Huawei license expiration puts network operators, Android phones in limbo

They say all good things come to an end and that's especially true with reprieves. Recent events, both related to the COVID-19 pandemic and TikTok, may have shoved Huawei out of the spotlight but the beleaguered Chinese company has once again come into focus and not in a good way. Huawei's license extension in the US has expired as of Thursday night and its customers both in the telecommunications and mobile markets are at a loss on how to proceed.

It's not like the US government has been sounding the warning bells since last year or even before that but its timeline and process for compliance is hardly realistic. It will take more than a year for network operators to completely replace any Huawei equipment they might have, most of them for critical parts of its infrastructure, and the government isn't exactly throwing them a bone in this regard.

In fact, there was a new law that forces telecoms to replace those pieces of hardware from Huawei and even ZTE due to their national security risk. While that law does require the federal government to give them money first to replace the equipment, none of that has been allocated yet at all. This leaves network operators waiting for that money to arrive while maintaining equipment that can no longer be supported by its manufacturer.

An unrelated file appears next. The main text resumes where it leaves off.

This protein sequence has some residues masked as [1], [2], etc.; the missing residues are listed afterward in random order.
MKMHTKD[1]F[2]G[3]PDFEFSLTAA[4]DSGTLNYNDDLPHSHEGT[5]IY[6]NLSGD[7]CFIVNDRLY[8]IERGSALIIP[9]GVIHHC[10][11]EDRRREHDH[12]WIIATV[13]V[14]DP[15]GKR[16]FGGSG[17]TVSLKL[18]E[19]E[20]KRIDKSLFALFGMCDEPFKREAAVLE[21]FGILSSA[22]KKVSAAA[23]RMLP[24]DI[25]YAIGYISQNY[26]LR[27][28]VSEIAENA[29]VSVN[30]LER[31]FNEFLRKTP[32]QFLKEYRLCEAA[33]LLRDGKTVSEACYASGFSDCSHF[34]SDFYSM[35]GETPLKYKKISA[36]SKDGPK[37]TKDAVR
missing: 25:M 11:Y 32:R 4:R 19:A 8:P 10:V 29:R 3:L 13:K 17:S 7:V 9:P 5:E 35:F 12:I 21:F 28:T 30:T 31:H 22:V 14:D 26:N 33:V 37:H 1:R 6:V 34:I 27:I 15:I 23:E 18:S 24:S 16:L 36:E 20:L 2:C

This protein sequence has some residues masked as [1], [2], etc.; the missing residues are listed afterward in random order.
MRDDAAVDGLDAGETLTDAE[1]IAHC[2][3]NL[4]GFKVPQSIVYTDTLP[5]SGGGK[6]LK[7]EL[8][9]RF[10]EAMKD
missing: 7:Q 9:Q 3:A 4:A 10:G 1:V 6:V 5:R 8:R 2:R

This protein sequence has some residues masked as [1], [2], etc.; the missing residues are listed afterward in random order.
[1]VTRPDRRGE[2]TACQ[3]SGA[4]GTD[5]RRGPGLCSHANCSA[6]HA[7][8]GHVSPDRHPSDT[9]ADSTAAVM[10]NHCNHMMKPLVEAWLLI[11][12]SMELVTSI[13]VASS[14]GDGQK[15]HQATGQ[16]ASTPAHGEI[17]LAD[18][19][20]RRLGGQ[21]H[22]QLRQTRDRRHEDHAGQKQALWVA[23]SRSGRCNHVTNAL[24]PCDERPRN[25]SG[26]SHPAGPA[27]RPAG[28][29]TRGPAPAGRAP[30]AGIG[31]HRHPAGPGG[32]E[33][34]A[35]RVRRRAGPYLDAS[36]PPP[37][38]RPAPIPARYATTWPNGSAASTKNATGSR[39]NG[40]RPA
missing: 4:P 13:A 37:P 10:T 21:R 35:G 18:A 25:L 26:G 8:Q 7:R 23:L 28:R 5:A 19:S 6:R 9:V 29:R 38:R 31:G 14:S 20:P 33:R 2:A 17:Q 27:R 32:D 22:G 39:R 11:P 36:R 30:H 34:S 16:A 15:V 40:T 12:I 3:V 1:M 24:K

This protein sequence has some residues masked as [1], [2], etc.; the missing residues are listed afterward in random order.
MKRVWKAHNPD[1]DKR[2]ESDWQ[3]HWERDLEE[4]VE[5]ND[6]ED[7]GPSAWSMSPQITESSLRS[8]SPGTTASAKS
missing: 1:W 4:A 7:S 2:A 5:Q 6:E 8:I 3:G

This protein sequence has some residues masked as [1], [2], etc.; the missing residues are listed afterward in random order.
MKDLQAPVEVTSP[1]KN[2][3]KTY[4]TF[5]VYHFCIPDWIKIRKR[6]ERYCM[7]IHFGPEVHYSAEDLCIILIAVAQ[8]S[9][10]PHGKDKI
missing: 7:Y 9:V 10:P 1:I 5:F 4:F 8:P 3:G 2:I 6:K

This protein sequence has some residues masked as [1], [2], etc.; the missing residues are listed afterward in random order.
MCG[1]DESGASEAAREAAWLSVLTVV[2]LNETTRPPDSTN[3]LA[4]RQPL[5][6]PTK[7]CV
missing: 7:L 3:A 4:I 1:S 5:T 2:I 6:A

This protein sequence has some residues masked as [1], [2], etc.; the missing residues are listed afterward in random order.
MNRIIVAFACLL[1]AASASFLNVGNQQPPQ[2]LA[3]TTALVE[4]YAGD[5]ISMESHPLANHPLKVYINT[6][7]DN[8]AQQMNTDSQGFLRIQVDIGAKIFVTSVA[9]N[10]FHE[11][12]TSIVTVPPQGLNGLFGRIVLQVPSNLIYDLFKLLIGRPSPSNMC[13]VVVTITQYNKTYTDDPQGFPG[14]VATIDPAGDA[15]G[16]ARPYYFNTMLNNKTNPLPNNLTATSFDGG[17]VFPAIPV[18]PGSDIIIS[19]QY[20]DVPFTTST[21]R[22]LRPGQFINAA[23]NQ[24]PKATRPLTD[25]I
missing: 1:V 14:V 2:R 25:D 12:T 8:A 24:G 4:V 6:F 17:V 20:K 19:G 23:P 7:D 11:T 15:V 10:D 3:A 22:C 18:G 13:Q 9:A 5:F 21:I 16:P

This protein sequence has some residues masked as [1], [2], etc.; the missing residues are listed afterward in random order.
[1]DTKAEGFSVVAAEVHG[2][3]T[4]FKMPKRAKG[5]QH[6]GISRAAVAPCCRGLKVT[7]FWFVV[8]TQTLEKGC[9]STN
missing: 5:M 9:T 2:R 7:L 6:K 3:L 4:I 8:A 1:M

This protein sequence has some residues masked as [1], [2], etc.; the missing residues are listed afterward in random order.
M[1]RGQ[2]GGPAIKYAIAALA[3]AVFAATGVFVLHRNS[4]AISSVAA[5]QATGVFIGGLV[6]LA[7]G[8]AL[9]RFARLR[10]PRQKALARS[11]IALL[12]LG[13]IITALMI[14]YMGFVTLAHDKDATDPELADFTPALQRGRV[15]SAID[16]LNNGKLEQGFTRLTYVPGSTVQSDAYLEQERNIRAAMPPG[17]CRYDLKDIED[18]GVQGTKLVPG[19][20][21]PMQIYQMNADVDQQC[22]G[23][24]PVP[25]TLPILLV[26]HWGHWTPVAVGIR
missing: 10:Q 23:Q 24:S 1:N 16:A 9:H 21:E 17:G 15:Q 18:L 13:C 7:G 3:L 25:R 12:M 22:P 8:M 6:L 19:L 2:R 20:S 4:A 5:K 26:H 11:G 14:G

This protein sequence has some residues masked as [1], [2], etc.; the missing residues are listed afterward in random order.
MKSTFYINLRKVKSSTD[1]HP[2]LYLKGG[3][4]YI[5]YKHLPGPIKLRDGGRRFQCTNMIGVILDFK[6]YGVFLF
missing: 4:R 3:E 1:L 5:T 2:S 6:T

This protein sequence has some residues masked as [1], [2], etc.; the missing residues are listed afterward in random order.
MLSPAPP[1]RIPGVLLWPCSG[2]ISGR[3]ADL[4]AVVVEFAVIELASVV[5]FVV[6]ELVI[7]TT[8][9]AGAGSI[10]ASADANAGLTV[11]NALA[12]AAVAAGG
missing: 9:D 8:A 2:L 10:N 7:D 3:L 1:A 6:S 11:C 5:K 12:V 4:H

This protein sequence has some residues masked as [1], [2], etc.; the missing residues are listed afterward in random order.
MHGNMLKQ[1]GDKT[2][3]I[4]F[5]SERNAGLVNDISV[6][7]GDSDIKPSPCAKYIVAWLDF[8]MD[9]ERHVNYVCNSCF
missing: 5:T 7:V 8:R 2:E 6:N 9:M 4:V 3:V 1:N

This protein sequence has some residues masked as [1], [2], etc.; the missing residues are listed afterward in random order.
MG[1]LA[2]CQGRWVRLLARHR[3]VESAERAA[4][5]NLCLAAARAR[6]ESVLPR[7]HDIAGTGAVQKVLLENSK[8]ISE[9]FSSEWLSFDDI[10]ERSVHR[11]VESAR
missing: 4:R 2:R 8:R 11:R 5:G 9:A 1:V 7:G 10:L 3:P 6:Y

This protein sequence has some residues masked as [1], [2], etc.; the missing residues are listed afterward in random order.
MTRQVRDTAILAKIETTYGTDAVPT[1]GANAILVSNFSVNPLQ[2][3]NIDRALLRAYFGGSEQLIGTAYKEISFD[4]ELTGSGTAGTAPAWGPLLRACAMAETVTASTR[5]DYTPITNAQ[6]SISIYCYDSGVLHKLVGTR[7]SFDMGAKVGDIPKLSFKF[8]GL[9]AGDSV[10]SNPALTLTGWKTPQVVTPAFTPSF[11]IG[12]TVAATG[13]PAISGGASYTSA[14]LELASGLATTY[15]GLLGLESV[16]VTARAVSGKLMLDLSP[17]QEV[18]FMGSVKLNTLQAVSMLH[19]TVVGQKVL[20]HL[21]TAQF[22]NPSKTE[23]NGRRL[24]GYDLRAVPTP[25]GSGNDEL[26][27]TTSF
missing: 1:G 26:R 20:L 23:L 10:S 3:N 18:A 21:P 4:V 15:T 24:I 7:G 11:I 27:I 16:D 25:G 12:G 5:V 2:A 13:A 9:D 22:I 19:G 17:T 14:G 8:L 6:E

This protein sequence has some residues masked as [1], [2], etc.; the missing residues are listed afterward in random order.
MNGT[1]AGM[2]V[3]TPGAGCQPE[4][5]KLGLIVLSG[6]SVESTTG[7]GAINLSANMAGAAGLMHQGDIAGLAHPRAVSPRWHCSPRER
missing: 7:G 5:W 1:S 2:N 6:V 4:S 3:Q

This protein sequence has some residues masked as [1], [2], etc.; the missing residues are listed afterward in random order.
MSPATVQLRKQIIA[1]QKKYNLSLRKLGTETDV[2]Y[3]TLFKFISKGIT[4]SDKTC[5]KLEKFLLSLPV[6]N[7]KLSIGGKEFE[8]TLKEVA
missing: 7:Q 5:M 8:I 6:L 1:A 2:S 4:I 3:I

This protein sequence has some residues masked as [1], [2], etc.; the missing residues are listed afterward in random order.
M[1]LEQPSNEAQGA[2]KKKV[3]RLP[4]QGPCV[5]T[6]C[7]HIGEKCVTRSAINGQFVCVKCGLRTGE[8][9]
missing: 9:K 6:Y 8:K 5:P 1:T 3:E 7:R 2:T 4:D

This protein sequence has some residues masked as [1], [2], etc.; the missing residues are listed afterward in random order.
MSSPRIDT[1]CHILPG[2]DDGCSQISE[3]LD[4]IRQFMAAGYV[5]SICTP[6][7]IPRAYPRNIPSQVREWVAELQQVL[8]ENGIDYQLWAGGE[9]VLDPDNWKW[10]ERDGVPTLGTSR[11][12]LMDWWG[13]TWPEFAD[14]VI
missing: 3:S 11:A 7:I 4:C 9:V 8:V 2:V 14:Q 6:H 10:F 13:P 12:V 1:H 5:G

Things are less severe on the smartphone front though not less uncertain. Huawei hasn't been shipping Google's proprietary software and services on its new phones launched since the second half of 2019 but it does still have phones in the market that do. The latest is the Huawei P30 Pro "New Edition", almost a rehash of the 2019 original and these phones may no longer receive any update to Google's software.

At the moment, however, neither Huawei nor Google have commented yet on the future of the former's Android phones and they are most likely still trying to make sense of the situation. Huawei could still push out Android updates taken from the publicly available Android Open Source Project (AOSP) code but anything that even remotely touches on Google's apps is probably out of the question for now.